Natural Law Theory
If I throw a brick up in the air, it’s going to come back down… quickly. And if I don’t move out of the way fast enough and that brick lands on my foot, I’m going to be in a world of hurt. Gravity exerts a force on objects. Bricks are harder than feet. These statements are true based on the physical laws of the universe.
Just as there are laws of physics, natural law theory suggests that there are objective, universal rules that dictate morality and that human law should reflect them. Natural law theorists believe natural laws can be discovered by careful observation of the world and human nature. Versions of natural law theory go back all the way to ancient Greece, but the thinker most well-known for developing natural law theory is Thomas Aquinas. Aquinas thought that all creatures were instilled with a natural desire for the things that were good for them. Aquinas thought that by observing these natural desires we could uncover the basic goods, or the things we are designed to seek. Once we know what the basic goods are, we can design laws around them. Natural law theory is not without its critics, however. David Hume argued that just because it IS the case that I want a donut doesn’t mean it OUGHT to be the case that I want a donut. This is known as the Is/Ought distinction. Only, he didn’t say donut. I added that because I’m hungry. You can find out more about natural law theory below, I’m off to get a donut! 🍩
Natural Law Theory: Crash Course Philosophy #34
- Natural Law Theory: Crash Course Philosophy #34
- Aquinas on Natural Law
- Jurisprudence- Natural Law
Metaphysical Hour the Church of Natural Law
Jack Symes, Andrew Horton and Ollie MarleyListen
Questions to Think About
If we are born with an understanding of natural law, why do we so often violate natural law?
Just because something is a certain way, does that mean it ought or should be that way?
How can we make sure our human-made laws reflect natural law?
What is the relationship between natural law and natural rights? Are they one and the same?
“St Thomas Aquinas” by Lawrence OP is licensed with CC BY-NC-ND 2.0. To view a copy of this license, visit https://creativecommons.org/licenses/by-nc-nd/2.0/. https://www.flickr.com/photos/35409814@N00/40626309662
“Aristotle” by Nick in exsilio is licensed with CC BY-NC-SA 2.0. To view a copy of this license, visit https://creativecommons.org/licenses/by-nc-sa/2.0/. https://www.flickr.com/photos/33563858@N00/6884873348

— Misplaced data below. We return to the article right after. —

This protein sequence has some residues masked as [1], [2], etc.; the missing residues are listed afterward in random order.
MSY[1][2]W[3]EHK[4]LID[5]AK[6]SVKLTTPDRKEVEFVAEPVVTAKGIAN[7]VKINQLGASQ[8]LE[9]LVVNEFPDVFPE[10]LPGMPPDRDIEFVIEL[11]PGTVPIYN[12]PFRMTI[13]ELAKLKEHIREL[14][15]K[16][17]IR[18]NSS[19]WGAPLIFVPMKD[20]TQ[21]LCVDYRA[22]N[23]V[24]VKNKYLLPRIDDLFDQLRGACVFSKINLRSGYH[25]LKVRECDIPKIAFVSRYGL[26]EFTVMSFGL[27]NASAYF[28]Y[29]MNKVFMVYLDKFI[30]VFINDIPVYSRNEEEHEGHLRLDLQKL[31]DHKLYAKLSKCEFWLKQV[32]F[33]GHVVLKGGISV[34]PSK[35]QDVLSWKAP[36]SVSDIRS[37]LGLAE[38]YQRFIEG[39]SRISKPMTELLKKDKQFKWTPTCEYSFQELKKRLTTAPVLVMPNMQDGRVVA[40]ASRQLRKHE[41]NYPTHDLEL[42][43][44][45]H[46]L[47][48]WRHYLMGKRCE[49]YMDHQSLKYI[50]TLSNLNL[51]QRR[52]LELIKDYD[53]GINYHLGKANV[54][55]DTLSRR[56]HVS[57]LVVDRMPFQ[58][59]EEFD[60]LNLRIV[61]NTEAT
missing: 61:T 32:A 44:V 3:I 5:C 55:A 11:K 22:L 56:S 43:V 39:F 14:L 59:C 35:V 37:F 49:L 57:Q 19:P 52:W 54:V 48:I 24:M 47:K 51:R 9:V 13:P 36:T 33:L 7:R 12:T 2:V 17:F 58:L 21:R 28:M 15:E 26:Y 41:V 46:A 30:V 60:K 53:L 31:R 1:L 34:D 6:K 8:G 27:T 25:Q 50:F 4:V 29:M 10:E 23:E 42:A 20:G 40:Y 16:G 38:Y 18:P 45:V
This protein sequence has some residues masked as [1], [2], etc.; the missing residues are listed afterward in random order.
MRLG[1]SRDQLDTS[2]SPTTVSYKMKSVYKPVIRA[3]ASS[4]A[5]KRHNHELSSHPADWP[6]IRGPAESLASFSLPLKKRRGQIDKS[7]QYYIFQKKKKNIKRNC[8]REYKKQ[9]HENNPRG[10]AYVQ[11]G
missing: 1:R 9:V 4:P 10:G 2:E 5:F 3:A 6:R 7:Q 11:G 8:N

“Thomas Hobbes, philosopher” by lisby1 is licensed with CC PDM 1.0. To view the terms, visit https://creativecommons.org/publicdomain/mark/1.0/. https://www.flickr.com/photos/60861613@N00/3928775840
“David Hume” by Martin Beek is licensed with CC0 1.0 To view a copy of this license, visit https://creativecommons.org/publicdomain/zero/1.0/. https://www.flickr.com/photos/66122200@N00/32931731777
“File:John Locke. Line engraving by G. Vertue, 1738, after Sir G. Wellcome V0003651.jpg” by Wellcome Library, London is licensed with CC BY 4.0. To view a copy of this license, visit https://creativecommons.org/licenses/by/4.0. https://commons.wikimedia.org/w/index.php?curid=36403225
“File:Bust of Plato, Vatican Museum, Rome.jpg” by Dudva is licensed with CC BY-SA 4.0. To view a copy of this license, visit https://creativecommons.org/licenses/by-sa/4.0. https://commons.wikimedia.org/w/index.php?curid=64206678
“Le Jour ni l’Heure 7328 : Jean-Jacques Rousseau, Citoyen de Genève, 1712-1778, par Maurice-Quentin de la Tour, 1704-1788, deuxième version, 1759-1764, le Petit Montlouis, musée Jean-Jacques Rousseau de Montmorency, Val-d’Oise, samedi 11 août 2012,18:01:52” by Renaud Camus is licensed with CC BY 2.0. To view a copy of this license, visit https://creativecommons.org/licenses/by/2.0/. https://www.flickr.com/photos/7313591@N02/7763867540
“Socrates Statue at the Louvre” by derekskey is licensed with CC BY 2.0. To view a copy of this license, visit https://creativecommons.org/licenses/by/2.0/. https://www.flickr.com/photos/32211216@N06/9135166134
- Human Law
- laws created by society
- Natural Law
- divine laws that govern the universe
- ability of humans to recognize and understand natural law